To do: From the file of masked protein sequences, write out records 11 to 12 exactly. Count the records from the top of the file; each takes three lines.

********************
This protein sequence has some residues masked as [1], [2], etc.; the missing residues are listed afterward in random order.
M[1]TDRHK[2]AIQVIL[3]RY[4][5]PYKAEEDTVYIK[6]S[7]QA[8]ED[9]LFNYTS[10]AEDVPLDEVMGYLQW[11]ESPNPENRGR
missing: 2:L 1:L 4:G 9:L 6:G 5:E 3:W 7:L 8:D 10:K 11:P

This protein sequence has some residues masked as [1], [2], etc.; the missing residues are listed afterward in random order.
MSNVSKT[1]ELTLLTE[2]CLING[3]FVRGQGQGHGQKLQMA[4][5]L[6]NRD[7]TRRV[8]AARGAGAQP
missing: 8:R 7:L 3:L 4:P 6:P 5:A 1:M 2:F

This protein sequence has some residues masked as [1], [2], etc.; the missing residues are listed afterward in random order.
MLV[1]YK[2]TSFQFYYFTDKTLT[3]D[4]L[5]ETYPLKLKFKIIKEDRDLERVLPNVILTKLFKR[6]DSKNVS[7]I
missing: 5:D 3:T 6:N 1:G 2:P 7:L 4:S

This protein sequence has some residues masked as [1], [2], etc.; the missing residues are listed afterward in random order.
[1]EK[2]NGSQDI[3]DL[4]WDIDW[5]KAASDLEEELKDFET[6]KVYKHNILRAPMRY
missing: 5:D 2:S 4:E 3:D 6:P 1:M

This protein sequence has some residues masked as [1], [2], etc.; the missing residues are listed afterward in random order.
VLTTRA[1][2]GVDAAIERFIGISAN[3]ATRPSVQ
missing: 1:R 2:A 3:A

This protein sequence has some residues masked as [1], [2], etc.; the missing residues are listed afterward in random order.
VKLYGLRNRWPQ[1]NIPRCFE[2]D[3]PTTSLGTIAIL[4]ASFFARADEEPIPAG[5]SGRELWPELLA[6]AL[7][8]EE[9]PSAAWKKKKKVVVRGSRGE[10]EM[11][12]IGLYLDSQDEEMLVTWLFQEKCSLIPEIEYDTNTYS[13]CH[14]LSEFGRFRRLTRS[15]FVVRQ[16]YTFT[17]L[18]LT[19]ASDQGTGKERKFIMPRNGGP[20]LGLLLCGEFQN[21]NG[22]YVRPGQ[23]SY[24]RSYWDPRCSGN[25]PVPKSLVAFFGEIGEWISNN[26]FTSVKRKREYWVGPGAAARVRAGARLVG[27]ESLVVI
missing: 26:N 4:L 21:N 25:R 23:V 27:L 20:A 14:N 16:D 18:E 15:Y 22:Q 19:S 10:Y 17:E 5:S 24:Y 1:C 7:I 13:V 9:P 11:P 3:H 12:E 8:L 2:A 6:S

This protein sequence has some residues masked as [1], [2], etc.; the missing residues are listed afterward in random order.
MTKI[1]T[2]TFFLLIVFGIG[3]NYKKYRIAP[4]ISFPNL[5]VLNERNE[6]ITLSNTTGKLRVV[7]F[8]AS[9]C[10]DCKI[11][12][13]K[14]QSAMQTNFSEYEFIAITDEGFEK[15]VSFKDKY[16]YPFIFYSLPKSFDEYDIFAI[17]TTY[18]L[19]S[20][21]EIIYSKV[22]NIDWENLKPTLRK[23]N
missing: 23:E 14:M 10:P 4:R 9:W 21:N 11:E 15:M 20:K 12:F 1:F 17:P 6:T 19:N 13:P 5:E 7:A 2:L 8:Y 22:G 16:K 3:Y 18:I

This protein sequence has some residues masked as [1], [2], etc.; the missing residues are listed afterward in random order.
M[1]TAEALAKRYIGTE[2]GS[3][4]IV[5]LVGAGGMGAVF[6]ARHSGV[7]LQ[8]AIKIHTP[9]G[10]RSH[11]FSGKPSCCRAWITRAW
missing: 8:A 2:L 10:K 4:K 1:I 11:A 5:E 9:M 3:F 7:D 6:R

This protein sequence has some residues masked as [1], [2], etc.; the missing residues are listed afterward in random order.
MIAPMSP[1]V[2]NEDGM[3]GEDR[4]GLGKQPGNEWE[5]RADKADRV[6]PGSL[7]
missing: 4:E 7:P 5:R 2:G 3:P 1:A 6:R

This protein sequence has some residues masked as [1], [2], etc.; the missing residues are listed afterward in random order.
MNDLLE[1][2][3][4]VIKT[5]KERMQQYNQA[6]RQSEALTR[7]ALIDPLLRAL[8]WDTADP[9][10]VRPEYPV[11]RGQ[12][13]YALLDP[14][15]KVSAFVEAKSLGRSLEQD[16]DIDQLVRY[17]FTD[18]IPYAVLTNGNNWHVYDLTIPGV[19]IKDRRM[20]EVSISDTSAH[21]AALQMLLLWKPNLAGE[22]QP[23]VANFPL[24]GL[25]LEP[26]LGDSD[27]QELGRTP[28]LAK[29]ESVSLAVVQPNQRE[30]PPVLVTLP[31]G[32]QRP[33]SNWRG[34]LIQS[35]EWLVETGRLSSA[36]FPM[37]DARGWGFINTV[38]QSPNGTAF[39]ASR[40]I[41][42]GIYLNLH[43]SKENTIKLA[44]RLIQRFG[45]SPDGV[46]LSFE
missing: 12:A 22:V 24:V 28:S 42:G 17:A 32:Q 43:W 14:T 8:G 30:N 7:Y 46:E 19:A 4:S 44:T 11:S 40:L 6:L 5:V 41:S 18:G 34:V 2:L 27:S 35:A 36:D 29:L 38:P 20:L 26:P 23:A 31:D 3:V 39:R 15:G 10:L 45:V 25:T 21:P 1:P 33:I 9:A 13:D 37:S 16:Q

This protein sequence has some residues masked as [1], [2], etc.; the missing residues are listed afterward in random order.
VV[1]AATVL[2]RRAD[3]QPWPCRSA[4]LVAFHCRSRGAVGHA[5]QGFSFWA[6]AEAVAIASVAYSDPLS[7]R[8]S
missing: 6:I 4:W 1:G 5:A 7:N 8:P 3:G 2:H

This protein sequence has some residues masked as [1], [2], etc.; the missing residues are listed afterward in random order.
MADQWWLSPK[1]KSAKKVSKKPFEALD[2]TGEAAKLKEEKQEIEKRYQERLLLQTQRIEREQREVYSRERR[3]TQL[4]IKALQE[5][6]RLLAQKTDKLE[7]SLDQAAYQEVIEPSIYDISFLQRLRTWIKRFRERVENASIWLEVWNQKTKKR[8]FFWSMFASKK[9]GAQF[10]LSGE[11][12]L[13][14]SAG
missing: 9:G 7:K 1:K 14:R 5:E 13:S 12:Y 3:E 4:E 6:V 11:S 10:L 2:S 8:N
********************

This protein sequence has some residues masked as [1], [2], etc.; the missing residues are listed afterward in random order.
VV[1]AATVL[2]RRAD[3]QPWPCRSA[4]LVAFHCRSRGAVGHA[5]QGFSFWA[6]AEAVAIASVAYSDPLS[7]R[8]S
missing: 6:I 4:W 1:G 5:A 7:N 8:P 3:G 2:H

This protein sequence has some residues masked as [1], [2], etc.; the missing residues are listed afterward in random order.
MADQWWLSPK[1]KSAKKVSKKPFEALD[2]TGEAAKLKEEKQEIEKRYQERLLLQTQRIEREQREVYSRERR[3]TQL[4]IKALQE[5][6]RLLAQKTDKLE[7]SLDQAAYQEVIEPSIYDISFLQRLRTWIKRFRERVENASIWLEVWNQKTKKR[8]FFWSMFASKK[9]GAQF[10]LSGE[11][12]L[13][14]SAG
missing: 9:G 7:K 1:K 14:R 5:E 13:S 12:Y 3:E 4:E 6:V 11:S 10:L 2:S 8:N